The pre-war edition of "A Pole in Germany" was augmented with two magazines for the young and the youngest generation of Poles living in Germany: "A Young Pole in Germany" (Młody Polak w Niemczech) and "A Little Pole in Germany" (Mały Polak w Niemczech), which were supplements to the official press body of the Union of Poles in Germany.
"A Young Pole in Germany" was published on April 1, 1930. It was aimed primarily at Polish youth living in Germany. The editors were Helena Lehr and Edmund Osmańczyk (from 1935 the head of the press center of the Union of Poles in Germany). The place of publication was Berlin, Herne and Opole.
In the first issue of "Młody Polak" (April 1, 1930), the tasks and goals of this youth magazine were defined as follows:
Our goal is to unite Polish youth in Germany. (...) We want and we will create a full-fledged Pole. We will awaken and strengthen young people's love and a sense of indestructible attachment to the great Polish nation — we want to give young people full understanding of the task to be fulfilled in the German state. On the other hand, we want to educate a young Pole who is valuable in every respect by providing general educational information. In Silesia and in Westphalia, in Berlin, in the borderlands and in East Prussia, Polish youth should have only one thought: We are starting great creative work. (4)
The last issue was published on the day of the outbreak of World War II.
"Mały Polak" (eng. A Little Pole) was published from August 1, 1925 to 1939, also as a supplement to the ZPwN main publication and was a monthly magazine addressed to children aged 7-14. It had a very extensive department for correspondence with young readers. "Uncle Franek" spoke to the children and members of the editorial office of the newspaper, including Józef Kwietniewski, Władysław Wesołowski and Jan Boenigek, played the role. Comments from the "A Friend for the Children" section presented the problems of the youngest inhabitants of Powiśle in Warsaw.
The goal of "Mały Polak" was becoming worthy of "being called a Pole." Uncle Franek asks, for example: "(...) where should a child get tips from, apart from being brought up by his parents, how should he behave in order to be worthy of being called a Pole?" And he issues a — still valid — statement "To the young!" (I quote in full):
If you know the language of love, do not hide it in the depths of your heart; say words to the young like flowers to soothe their troubles. Hatred, anger and betrayal lurk everywhere; only a voice from the heart can rule the heart of young people.
This magazine for children, like all other Polish-language magazines in Germany, was silenced on September 1, 1939.
The East Germany
After the war, there were no Polish organizations and publishing houses in the GDR, there was no Polish press, and people with Polish roots were subject to forced assimilation. The places of popularization of Polish culture were the centers of Polish information and culture in East Berlin and Leipzig. It was only in the 1980s and 1990s that the consolidation of Polish media institutions and the dialogue of the Polish diaspora with national and German institutions began.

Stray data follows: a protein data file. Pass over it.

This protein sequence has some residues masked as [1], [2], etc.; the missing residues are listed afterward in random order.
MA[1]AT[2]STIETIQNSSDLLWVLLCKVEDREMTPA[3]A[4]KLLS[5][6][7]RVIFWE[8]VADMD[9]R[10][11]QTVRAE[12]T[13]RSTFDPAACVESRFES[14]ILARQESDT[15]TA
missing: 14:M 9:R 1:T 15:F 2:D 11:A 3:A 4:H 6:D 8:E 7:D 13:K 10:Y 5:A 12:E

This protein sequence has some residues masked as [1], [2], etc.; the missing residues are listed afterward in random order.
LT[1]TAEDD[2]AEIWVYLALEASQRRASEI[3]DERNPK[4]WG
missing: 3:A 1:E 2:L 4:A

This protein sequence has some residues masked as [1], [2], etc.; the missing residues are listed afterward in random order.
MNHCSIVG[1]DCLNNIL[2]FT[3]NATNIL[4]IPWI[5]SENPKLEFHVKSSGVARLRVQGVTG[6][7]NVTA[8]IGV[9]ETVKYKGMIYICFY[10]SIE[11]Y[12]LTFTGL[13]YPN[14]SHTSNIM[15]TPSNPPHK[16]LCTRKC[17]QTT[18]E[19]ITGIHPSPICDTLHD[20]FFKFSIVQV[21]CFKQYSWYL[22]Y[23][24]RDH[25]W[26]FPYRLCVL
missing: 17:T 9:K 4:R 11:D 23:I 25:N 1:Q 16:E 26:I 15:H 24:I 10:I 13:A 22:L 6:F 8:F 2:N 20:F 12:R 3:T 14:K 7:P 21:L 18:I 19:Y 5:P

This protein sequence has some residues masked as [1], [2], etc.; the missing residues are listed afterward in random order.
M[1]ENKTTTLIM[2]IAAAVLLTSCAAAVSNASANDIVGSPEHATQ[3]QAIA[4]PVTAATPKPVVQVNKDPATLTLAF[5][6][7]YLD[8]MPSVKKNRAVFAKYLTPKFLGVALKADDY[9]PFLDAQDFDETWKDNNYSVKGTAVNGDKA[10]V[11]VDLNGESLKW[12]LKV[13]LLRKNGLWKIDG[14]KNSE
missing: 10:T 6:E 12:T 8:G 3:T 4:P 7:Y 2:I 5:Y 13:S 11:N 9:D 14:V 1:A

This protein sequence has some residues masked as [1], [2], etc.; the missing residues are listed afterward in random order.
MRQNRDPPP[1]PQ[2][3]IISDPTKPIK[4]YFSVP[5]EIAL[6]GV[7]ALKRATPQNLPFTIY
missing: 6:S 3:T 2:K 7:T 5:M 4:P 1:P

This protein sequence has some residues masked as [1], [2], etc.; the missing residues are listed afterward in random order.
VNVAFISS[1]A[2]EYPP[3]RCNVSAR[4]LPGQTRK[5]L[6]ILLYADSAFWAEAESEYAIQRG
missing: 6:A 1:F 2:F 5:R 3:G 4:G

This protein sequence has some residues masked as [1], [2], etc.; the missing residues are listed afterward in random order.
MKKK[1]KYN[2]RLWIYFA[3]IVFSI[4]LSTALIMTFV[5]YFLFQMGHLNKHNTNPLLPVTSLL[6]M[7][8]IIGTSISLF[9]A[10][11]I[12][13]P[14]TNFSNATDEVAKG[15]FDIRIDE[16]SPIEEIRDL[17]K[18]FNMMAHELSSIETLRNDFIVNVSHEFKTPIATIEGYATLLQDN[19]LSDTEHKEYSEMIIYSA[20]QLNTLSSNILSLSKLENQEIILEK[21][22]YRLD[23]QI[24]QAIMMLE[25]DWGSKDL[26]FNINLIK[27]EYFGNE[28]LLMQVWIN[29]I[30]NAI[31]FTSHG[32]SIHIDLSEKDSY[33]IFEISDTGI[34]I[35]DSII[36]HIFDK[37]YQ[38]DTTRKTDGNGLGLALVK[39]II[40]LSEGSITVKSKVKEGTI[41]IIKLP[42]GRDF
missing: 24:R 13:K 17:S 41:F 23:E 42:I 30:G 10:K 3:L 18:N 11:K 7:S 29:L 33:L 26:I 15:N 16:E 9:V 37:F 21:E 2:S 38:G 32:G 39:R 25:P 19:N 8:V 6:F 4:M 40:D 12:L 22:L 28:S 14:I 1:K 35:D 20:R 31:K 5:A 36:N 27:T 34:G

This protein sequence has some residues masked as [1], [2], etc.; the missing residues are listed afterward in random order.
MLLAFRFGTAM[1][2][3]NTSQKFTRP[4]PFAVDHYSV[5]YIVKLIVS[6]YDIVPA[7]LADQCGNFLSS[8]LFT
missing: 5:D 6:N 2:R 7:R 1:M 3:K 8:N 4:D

The first, since 1972, issue of the new version of the monthly "A Pole in Germany" is a continuation of the periodical published by the Union of Poles in Germany in 1925-1939 and was presented on March 24, 2018 at the Embassy of the Republic of Poland in Berlin during the meeting of the Polish Consultative Council with the Polish Ambassador to Germany, prof. Andrzej Przyłębski.
The union announced: "We are pleased to announce that the first issue of «A Pole in Germany» magazine, published by the Union of Poles in Germany, has been released." (5)
This Berlin meeting was attended by leaders, representatives of Polish organizations and communities,, including: vice-president of the Union of Poles in Germany, Anna Wawrzyszko, consul general Marcin Jakubowski, ambassador of the Third Republic of Poland, and embassy employees.
The contemporary magazine informs about important events in the field of Polish historical policy and the life of Poles in Poland and Germany. It was reborn thanks to the involvement of the Association's leading activists: Anna Wawrzyszko and Józef Malinowski. The editor-in-chief is Anna Wawrzyszko, who is also the vice-president of ZpwN. The paper is edited by a team consisting of the following people: Wojciech Kusy (until 2020), Barbara Krajewska, Anna Mansfeld–Ślaska, Bożena Wisłocka, Patryk Nowak and Danuta Niklewicz. The editorial office is temporarily located in Berlin and, after the renovation of the Polish House is completed, it will be in Bochum.
The spectrum of interests of the contemporary "A Pole in Germany" is very wide.
Number 9 in the year 2020 includes, for example, such titles that illustrate the versatility and relevance of the magazine: "Between the Vistula and the Seine" by Wojciech Kus, "War for abortion" by Zbigniew Kopczyński, "Awakened" by Maria Śmigelska and Barbara Krajewska, "Z życia Polonii" "By Anna Mansfeld-Slaska. There is also information about the opening of an exhibition devoted to President Lech Kaczyński in Berlin. The exhibition was entitled: "Professor Lech Kaczyński, President of the Republic of Poland. Politician. Social activist. Academic Teacher". The opening ceremony was performed on September 10, 2020 by the Ambassador of the Third Republic of Poland together with the Hungarian Ambassador Imre Györkös and the Georgian Ambassador, Prof. Levan Izoria (Hungary and Georgia! - that says a lot!)
Moreover, in the newly published issue of "A Pole in Germany" you can find many other proofs that the magazine "keeps its finger on the pulse of Polish life" in Poland, for example: "The 30th anniversary of Visegrad cooperation" or "On the Borderlands are beating feathers". The newly issued "A Pole in Germany" presents the heroic figures of our nation's sons, for example: "A photo of Captain Pilecki on a Warsaw-Berlin train locomotive" or "Generations of freedom - Families who gave their lives for Poland in the years 1920-1940-1980". You can also learn about the culture of our nation in: "Sierakowscy of the Ogończyk coat of arms, patriots against all odds".
Recently (before the elections for the Chancellor of Germany), the newspaper also published a statement by the candidate for Chancellor Armin Laschet about Poland: "I would like Polish-German relations to intensify." Before the election for the chancellor, it is good to have Poles on your side, but it did not help him in choosing this office — not due to the fault of the Poles, though.
Translation from Polish by Andrew Woźniewicz.